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Tuesday, 14 February 2017
Page: 1020


Ms VAMVAKINOU (Calwell) (16:00): Last week in this place I spoke about the many excellent schools in my electorate and the great achievements of their students and their dedicated teachers. Today I want to highlight another such school, Monmia Primary School, as an example of what can be achieved with a small but significant amount of extra resources and funding.

This state primary school has students from around 50 different cultural and language backgrounds, and serves a community of socioeconomic disadvantage. With some additional equity funding over the past four years, Monmia Primary School has been able to introduce an innovative coaching program for literacy and numeracy teaching. This has allowed them to release teachers from the classroom to train and then coach their colleagues in best-practice teaching for reading, writing and maths. The program has also involved building a consistent approach to language across the school, from foundation year to year six—Invisible Learning—and helping all students to set literacy goals for themselves and take responsibility for their own learning.

The results have been phenomenal. In the latest NAPLAN results, Monmia Primary School was one of only three primary schools in the Brimbank Melton network region that is now high performing, despite ranking as a highly disadvantaged school in terms of its student family occupation, or SFO. The written results were brilliant, but spelling and numeracy levels were also shown to have improved significantly. Overall, there has been a huge growth in the literacy and numeracy skills of all students across years 3 to 5.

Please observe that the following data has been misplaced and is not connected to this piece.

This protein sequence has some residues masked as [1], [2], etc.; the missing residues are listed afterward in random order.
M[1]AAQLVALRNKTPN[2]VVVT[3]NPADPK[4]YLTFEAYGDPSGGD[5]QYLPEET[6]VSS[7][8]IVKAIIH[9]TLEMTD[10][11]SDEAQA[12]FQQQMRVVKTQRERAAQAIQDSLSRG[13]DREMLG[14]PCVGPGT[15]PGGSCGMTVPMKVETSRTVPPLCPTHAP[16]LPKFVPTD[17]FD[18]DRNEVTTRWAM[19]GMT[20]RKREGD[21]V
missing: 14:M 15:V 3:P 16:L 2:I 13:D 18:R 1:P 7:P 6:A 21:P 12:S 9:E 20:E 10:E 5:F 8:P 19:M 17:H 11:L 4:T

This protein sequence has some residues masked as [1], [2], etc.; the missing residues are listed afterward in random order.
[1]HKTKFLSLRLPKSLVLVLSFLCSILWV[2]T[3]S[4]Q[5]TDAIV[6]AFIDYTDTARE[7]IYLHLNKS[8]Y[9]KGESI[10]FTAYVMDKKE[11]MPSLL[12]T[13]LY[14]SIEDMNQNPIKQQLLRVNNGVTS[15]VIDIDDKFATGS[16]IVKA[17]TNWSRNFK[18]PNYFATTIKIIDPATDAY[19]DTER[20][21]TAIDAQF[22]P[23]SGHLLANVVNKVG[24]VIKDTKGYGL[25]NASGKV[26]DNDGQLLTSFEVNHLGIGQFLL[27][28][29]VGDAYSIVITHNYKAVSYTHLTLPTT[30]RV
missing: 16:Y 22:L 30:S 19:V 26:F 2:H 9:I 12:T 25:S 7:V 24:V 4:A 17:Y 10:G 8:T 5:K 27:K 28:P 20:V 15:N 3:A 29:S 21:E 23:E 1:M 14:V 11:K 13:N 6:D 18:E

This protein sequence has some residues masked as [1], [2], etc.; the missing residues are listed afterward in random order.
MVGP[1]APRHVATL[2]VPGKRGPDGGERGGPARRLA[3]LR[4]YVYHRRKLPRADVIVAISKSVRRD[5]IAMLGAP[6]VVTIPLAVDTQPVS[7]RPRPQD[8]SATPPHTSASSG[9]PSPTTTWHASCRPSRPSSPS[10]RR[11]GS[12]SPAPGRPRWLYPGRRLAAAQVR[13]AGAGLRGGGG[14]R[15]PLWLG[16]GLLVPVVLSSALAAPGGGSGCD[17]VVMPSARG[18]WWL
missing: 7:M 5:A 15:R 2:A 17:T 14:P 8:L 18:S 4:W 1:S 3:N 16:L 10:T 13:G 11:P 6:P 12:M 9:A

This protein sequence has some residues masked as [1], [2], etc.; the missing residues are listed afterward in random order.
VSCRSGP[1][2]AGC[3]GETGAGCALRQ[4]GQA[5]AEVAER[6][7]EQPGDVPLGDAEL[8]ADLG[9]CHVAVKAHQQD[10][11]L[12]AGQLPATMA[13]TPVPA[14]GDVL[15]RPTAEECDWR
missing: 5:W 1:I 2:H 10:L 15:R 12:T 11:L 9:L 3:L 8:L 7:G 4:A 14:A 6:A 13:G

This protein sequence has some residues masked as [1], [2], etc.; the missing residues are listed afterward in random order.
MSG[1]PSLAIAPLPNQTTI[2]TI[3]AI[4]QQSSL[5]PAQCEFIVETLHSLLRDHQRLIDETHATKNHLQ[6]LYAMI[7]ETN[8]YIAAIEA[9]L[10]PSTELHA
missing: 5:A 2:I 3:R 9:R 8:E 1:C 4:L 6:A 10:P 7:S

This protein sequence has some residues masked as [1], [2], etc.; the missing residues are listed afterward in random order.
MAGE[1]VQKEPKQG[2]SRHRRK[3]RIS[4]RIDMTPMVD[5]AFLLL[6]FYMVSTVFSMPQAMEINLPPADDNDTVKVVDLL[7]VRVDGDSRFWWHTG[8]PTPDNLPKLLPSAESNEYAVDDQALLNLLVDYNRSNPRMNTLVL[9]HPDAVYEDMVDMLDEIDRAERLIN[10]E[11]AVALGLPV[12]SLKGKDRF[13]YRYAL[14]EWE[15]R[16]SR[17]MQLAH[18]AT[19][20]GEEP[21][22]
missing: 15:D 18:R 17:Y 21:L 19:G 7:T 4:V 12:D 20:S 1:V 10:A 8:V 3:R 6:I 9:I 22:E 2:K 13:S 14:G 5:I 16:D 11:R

I want to congratulate principal Lorraine Bell, assistant principal Vineta Mitrevski and literacy coordinator Natalie Creasy, together with all their colleagues at the school, on their commitment to their students in ensuring that they fulfil their best learning potential.

Monmia Primary School was keenly looking forward, of course, to the additional funding under the Gonski reforms to enable this very successful program to continue. Without this vital funding, the full-time coaches have to return to classroom teaching, which will mean a significant watering-down of the program. It also means there are few resources to provide timely intervention with at-risk children. This is so important in ensuring that the literacy development of all children does not fall behind. The difference in the literacy development of the school students is clearly evident in the results, but this standard of excellence cannot be maintained without the financial support to continue the coaching and teacher support program.

This is just one school that has demonstrated what an incredible turnaround in learning outcomes can be achieved with relatively small but vital additional funding. This is why the Australian Labor Party is so passionate about defending and promoting the funding model known as Gonski. This is why we will continue to highlight the negative impact of the government's lack of commitment to our schools through its failure to deliver on the Gonski reforms.